Home | News    Monday 18 February 2013

Mongolian president visits peacekeeping forces in South Sudan


February 17, 2013 (BENTIU) - The Mongolian president, Tsakhiagiin Elbegdorj, visited his country’s troops who are serving as United Nations peacekeepers in South Sudan’s Unity state on Friday.

JPEG - 44.5 kb
Mongolian president Tsakhiagiin Elbegdorj (centre) arrives in Unity state, 17 February 2013 (ST)

The Mongolian president was welcomed by South Sudanese president Salva Kiir Mayardit and the UN special representative, Hilde Johnson, upon his arrival at Juba International Airport on Friday afternoon before heading to Unity state to see the Mongolian element of the United Nation Mission in South Sudan (UNMISS).

Elbegdorj’s visit is also aimed at strengthening Mongolia’s diplomatic relations with South Sudan, which became independent in 2011.

Addressing Mongolian troops and UN workers in Bentiu, Elbegdorj urged his soldiers to promote peace and contribute to the development of South Sudan, which is one the world’s poorest, as well as being the world’s youngest nation.

Through an interpreter Elbegdorj told his troops to continue “contributing to world peace” by fulfilling the tasks “given by the UNMISS and supporting the government of South Sudan”.

“You must perform your duties very well to make your contribution for the peace-building process for South Sudan”, said Elbegdorj.

The president said the Mongolian army had contributed to UN peacekeeping forces for more than 10 years, sending a total of 10,000 troops.

Hiruy Amanuel, the chief political affairs representative at UNMISS, said that Elbegdorj’s visit was the first to South Sudan by a head of state from outside Africa. His visit is also the first from a country contributing troops to the UN mission, adding that the mission is deeply honoured by his visit.

“When the national of one country works in another country in a peacekeeping operation it is natural to expect beneficial effects for the relations between two countries, UNMISS very much hopes that the experiences of Mongolians in South Sudan and your visit in particular will generate curiosity and interest in both countries and serve as a catalyst for the launching of development of relations between [the] two countries, between states and regions, between cities, between schools and medical institutions”, Amanuel said, adding that in this way the Mongolian contingent in South Sudan “will be more than a contribution to a UN operation” alone.

UN peacekeeping forces arrived in Sudan in 2005 after a peace deal reached between the former rebels - the SPLA - and Sudanese government in Naivasha, Kenya.

After six years of peace where the two sides shared power, South Sudan voted to become independent in July 2011 and a new mandate was signed between the UN and the South Sudanese government to continue its protection of civilians.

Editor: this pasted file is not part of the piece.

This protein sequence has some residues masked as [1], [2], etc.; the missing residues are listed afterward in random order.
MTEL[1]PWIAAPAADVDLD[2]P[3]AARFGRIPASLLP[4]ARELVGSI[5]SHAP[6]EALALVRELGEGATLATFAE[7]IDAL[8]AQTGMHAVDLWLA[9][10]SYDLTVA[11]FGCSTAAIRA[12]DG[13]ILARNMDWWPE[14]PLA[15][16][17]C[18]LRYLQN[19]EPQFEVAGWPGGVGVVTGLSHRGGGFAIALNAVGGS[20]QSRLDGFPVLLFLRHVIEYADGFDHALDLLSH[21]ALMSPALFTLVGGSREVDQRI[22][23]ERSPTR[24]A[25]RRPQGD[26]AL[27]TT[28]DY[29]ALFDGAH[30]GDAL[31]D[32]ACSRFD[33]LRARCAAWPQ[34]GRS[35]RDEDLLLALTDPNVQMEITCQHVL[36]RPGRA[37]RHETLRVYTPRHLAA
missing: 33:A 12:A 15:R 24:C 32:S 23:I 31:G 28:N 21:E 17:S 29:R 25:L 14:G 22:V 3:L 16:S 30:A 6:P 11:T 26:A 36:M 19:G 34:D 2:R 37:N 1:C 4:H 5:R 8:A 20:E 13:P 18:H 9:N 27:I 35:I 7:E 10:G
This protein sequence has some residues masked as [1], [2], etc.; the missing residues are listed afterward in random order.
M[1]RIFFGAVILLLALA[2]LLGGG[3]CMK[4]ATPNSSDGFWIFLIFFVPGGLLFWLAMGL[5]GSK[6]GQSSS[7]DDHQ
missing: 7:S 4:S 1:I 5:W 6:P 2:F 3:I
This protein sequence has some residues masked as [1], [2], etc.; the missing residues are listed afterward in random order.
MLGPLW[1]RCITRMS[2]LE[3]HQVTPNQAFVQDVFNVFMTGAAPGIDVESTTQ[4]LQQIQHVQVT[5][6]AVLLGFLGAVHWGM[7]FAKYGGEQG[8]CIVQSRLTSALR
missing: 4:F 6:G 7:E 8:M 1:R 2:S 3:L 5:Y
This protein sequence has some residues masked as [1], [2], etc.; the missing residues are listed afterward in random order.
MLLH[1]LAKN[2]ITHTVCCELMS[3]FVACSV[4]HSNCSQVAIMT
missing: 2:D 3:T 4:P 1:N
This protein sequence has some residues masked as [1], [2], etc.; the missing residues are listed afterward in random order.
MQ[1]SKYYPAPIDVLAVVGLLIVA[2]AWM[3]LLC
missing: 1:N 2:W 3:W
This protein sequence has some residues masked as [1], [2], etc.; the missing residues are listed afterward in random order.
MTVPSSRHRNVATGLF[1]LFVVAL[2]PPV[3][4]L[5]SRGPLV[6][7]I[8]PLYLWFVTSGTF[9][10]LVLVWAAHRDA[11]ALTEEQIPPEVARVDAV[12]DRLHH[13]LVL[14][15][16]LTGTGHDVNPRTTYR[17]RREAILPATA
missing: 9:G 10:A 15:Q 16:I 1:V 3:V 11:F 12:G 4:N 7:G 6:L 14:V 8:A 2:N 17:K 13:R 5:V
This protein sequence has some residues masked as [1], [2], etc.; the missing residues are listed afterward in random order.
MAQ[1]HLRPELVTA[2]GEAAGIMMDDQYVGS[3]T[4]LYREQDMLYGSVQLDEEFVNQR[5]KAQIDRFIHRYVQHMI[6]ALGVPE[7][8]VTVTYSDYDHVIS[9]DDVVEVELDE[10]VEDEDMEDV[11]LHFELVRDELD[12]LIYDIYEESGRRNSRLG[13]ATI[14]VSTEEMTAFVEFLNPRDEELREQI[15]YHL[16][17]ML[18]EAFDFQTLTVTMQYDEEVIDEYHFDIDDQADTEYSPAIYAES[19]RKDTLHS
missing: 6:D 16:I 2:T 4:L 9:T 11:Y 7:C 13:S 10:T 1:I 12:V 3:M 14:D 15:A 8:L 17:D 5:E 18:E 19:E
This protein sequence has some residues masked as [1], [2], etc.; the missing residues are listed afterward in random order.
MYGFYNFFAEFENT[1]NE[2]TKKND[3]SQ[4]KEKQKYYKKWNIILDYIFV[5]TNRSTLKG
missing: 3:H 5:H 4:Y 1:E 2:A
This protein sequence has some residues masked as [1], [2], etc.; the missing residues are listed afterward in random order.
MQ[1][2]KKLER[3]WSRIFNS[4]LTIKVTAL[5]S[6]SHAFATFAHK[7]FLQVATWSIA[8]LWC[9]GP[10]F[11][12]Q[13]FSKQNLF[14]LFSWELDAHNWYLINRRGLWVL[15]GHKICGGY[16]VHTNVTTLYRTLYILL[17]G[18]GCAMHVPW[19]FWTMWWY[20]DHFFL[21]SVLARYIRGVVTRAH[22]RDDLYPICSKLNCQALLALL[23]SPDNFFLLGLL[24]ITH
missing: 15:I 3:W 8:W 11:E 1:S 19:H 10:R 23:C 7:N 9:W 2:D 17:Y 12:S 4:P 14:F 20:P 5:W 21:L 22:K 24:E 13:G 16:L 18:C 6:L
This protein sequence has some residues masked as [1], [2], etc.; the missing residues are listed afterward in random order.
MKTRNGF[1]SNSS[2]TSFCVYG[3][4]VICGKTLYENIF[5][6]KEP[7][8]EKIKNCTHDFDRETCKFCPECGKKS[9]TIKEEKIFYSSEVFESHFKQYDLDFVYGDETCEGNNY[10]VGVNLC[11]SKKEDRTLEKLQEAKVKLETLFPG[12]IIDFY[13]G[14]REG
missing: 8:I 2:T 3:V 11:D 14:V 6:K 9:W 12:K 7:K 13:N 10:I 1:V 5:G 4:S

Comments on the Sudan Tribune website must abide by the following rules. Contravention of these rules will lead to the user losing their Sudan Tribune account with immediate effect.

- No inciting violence
- No inappropriate or offensive language
- No racism, tribalism or sectarianism
- No inappropriate or derogatory remarks
- No deviation from the topic of the article
- No advertising, spamming or links
- No incomprehensible comments

Due to the unprecedented amount of racist and offensive language on the site, Sudan Tribune tries to vet all comments on the site.

There is now also a limit of 400 words per comment. If you want to express yourself in more detail than this allows, please e-mail your comment as an article to comment@sudantribune.com

Kind regards,

The Sudan Tribune editorial team.

Comment on this article


The following ads are provided by Google. SudanTribune has no authority on it.

Sudan Tribune

Promote your Page too

Latest Comments & Analysis

SOUTH SUDAN: peace or genocide? 2015-10-07 12:59:30 By Richard Moula President Salva Kiir of South Sudan has once again declared a war of genocide and ethnic cleansing on the small ethnic tribe of Moru in Western Equatoria. As from 16th (...)

G-10 critique of establishment order is a complete baloney 2015-10-07 12:59:22 By Gordon Buay Muolana John Luk must be joking to argue that the Establishment Order that created the 28 states violated South Sudan Transitional Constitution without admitting that the (...)

Why rejecting creation of more states in South Sudan? 2015-10-05 16:31:37 By Peter Gai Manyuon South Sudanese president Salva Kiir has unilaterally decreed expansion of the current Ten (10) states to 28 federal states in the country in an unexpected move announced on (...)


Latest Press Releases

S. Sudan civil society groups to the 28 states issue to constitutional body 2015-10-08 17:26:10 South Sudan Civil Society Organizations Submission on the Creation of 28 States in the Republic of South Sudan Press Statement For immediate Release 8th October 2015 Following the announcement (...)

Sudan Democracy First Group Statement on The International Day for Democracy 2015-10-01 22:18:58 22 September 2015 Sudan Democracy First Group (SDFG) commemorated on 15 September 2015 the International Day for Democracy, which the United Nations (UN) marks as a day to encourage governments (...)

Ambassador Buay congratulates South Sudanese diplomats for blocking sanctions 2015-09-19 00:20:30 SOUTH SUDAN DIPLOMATS IN MOSCOW SHOULD BE CONGRATULATED FOR PERSUADING THE FEDERATION OF RUSSIA TO BLOCK SANCTIONS For Immediate Release 9/18/2015 The people of South Sudan are extremely (...)


Copyright © 2003-2015 SudanTribune - All rights reserved.